Nov. 15 (Bloomberg) -- Air Berlin Plc will drop two U.S. destinations as Europe’s third-largest discount airline reorganizes its route network in a program to restore profit.
The carrier will scrap flights linking Dusseldorf, Germany, with San Francisco and Las Vegas, as well as Vancouver, when the summer schedule takes effect in March 2013, the Berlin-based company said today in a statement. The airline will also drop flights to Barcelona and Madrid, with those routes replaced by services through Oneworld alliance partners, it said.
The airline, 29 percent-owned by Etihad Airways of Abu Dhabi, outlined plans in October for its second savings program in a year to ensure a “positive result” in 2013. Even after a project set up last year to cut annual costs by 250 million euros ($319 million) exceeded targets, Europe’s worsening economy requires additional measures, Air Berlin said yesterday.
“We are on the right track, but the journey is far from over,” Chief Executive Officer Hartmut Mehdorn said in a statement. “Our goal remains a return to profit next year.”
Targets for the spending-reduction program will be announced in coming weeks, Air Berlin said. Mehdorn declined on a journalists’ conference call today to rule out job cuts as part of the strategy. Worker representatives will be the first to be informed should such a decision be made, he said.
Air Berlin rose as much as 2.9 percent to 1.59 euros and was trading up 0.3 percent at 2:27 p.m. in Frankfurt. That pared the stock’s decline this year to 38 percent this year, valuing the carrier at 181 million euros.
The U.S. cutbacks will be partly offset by increased Air Berlin flights to Chicago, Miami, Los Angeles and New York’s John F. Kennedy International Airport, the hubs of Oneworld partner American Airlines, the German carrier said. Bases in Palma de Mallorca, Spain, and Vienna will gain European routes, while passengers in Germany and Austria wanting to fly to Madrid or Barcelona or on intra-Spanish routes will be offered seats on Iberia and Vueling, other Oneworld members.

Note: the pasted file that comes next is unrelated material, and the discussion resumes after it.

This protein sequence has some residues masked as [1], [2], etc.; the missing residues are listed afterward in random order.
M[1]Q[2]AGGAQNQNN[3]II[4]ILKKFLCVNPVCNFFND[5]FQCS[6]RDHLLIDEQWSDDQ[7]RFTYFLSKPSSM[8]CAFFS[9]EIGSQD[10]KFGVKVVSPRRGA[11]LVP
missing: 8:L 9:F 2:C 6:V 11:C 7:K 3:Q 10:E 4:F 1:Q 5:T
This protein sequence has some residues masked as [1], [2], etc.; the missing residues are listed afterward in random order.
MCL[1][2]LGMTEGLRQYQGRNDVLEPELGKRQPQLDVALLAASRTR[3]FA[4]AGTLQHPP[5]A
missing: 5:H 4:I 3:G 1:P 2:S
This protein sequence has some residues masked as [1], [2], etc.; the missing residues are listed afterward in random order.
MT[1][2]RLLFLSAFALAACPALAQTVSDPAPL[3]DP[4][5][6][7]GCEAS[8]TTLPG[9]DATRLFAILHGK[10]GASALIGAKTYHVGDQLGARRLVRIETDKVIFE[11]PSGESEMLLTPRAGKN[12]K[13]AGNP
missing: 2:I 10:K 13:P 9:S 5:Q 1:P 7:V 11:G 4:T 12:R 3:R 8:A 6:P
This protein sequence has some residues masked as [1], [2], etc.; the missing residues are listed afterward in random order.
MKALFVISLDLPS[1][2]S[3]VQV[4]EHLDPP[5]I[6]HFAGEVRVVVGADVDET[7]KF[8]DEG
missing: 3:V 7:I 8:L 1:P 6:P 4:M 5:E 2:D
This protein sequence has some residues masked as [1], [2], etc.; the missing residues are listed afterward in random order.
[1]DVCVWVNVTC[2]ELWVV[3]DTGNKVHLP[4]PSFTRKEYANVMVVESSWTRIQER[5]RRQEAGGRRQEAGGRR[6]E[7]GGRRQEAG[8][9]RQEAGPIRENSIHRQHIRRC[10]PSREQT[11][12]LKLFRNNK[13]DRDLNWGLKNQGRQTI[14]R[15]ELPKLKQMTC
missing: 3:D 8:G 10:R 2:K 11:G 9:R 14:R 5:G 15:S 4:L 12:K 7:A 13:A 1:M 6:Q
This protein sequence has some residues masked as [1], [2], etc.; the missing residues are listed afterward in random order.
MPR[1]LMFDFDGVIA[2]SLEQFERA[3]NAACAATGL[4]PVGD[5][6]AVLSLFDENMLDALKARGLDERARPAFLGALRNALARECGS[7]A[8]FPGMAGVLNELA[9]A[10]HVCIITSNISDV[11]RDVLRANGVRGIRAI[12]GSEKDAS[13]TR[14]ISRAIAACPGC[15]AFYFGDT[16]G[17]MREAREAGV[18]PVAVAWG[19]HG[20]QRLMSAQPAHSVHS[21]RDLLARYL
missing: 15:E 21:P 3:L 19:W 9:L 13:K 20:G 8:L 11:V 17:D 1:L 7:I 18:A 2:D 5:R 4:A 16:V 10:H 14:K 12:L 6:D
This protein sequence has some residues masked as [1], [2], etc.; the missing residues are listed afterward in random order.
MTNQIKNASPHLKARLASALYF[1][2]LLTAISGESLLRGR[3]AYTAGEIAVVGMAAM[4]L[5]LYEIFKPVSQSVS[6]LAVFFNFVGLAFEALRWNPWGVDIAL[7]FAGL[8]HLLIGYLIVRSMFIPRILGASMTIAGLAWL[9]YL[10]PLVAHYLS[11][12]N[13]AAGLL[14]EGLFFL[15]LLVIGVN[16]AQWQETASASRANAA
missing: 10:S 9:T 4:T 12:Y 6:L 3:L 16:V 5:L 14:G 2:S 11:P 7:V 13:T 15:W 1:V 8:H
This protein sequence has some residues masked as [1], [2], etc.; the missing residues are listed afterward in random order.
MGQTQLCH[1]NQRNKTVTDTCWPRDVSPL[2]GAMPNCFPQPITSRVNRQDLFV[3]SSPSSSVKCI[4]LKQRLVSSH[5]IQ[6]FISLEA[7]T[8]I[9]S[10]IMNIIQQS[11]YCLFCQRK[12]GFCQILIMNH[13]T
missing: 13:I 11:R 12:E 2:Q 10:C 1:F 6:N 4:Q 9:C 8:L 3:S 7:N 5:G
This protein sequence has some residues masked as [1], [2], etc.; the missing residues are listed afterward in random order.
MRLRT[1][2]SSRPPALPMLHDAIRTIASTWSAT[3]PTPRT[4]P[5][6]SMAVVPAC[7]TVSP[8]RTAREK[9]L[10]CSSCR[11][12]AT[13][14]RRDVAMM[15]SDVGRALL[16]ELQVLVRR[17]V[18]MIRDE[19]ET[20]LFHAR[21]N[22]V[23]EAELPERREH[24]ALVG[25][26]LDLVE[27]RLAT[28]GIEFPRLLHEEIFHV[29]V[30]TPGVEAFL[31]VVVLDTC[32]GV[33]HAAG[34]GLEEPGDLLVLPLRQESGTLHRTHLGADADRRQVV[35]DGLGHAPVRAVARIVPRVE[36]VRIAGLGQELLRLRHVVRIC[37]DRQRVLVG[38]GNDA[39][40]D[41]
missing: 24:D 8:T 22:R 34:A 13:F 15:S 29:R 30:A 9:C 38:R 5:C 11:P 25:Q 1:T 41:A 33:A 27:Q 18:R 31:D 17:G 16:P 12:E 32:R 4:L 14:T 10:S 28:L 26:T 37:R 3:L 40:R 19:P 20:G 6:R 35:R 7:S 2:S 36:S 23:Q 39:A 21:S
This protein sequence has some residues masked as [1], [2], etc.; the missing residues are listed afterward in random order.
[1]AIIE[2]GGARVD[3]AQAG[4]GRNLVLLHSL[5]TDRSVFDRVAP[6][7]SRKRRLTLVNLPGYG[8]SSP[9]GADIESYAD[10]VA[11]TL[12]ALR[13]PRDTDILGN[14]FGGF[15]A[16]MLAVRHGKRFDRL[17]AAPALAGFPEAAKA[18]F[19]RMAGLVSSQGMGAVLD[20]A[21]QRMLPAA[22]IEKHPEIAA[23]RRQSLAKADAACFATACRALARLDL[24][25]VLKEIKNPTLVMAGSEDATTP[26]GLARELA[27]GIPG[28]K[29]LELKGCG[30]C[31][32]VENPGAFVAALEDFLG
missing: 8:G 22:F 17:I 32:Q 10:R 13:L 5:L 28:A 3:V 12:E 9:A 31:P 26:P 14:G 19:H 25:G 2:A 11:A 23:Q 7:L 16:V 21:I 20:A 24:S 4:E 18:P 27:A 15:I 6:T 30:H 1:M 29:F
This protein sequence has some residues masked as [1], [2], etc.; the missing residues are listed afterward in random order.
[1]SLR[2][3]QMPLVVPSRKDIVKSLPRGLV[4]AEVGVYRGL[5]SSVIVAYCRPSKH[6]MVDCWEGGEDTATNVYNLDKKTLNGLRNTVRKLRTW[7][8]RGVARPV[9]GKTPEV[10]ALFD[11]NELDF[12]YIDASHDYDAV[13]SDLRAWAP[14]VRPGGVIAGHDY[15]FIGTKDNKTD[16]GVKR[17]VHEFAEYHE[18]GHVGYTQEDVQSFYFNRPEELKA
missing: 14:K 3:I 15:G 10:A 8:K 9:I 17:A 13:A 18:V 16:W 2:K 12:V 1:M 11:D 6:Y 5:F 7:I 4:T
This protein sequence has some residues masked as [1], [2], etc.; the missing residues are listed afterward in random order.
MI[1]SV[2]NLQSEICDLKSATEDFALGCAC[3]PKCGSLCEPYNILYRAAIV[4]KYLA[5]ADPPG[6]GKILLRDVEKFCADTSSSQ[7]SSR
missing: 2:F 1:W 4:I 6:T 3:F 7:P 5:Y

Deutsche Lufthansa AG, Europe’s second-biggest network airline, has also started an efficiency-improvement plan, with a target of saving 1.5 billion euros annually by 2015. The Cologne, Germany-based company is eliminating as many as 4,500 jobs and moving all short-haul operations outside its Frankfurt and Munich hubs into the Germanwings low-cost brand.
Air Berlin’s third-quarter earnings before interest and taxes rose 4.5 percent to 101.2 million euros, the company said. Revenue increased 1.4 percent to 1.4 billion euros. Net income more than doubled to 66.6 million euros, while the nine-month loss narrowed to 102.5 million euros from 134.3 million euros a year earlier.
“More restructuring efforts is a positive, but at the same time an absolute necessity,” Johannes Braun, a Frankfurt-based analyst at Commerzbank AG with a hold recommendation on Air Berlin stock, said today in a note. “We keep our cautious stance given lingering balance sheet risks.”
The airline plans to sell a majority stake in its frequent-flier program by the end of this year, it said today.
The disposal is “a positive surprise,” Robert Czerwensky, a Frankfurt-based analyst at DZ Bank who recommends selling Air Berlin shares, said in a report to clients. “The transaction will improve the financial profile further.”
Air Berlin scaled back seating capacity by 2.2 percent with the earlier network reorganization, which closed airport bases in the German cities of Erfurt and Dortmund. Passenger numbers in October fell 5 percent to 3.18 million travelers, while the load factor, or proportion of seats filled, increased 1.3 percentage points to 81 percent, Air Berlin said Nov. 6.
This year’s target is for an annual loss before interest and taxes narrower than 87 million euros, Chief Financial Officer Ulf Huettmeyer reiterated today. The existing cost-saving program will add 230 million euros to operating profit this year, Air Berlin said.
Fuel costs rose 11 percent to 355.8 million euros in the third quarter, pushing total operating expenses 2.4 percent higher to 1.31 billion euros, Air Berlin said. The Etihad tie-up has added 50 million euros to earnings so far this year, Mehdorn said on the call.
The carrier is suing the operators of Berlin Brandenburg Airport over the facility’s postponed opening, it said Nov. 6. The 16-month delay may cost Air Berlin tens of millions of euros, the carrier said.
Two aircraft have been sold this year, with the airline hoping to complete the sale by the end of the year of a further seven identified as surplus to requirements in March, CFO Huettmeyer said on the call.
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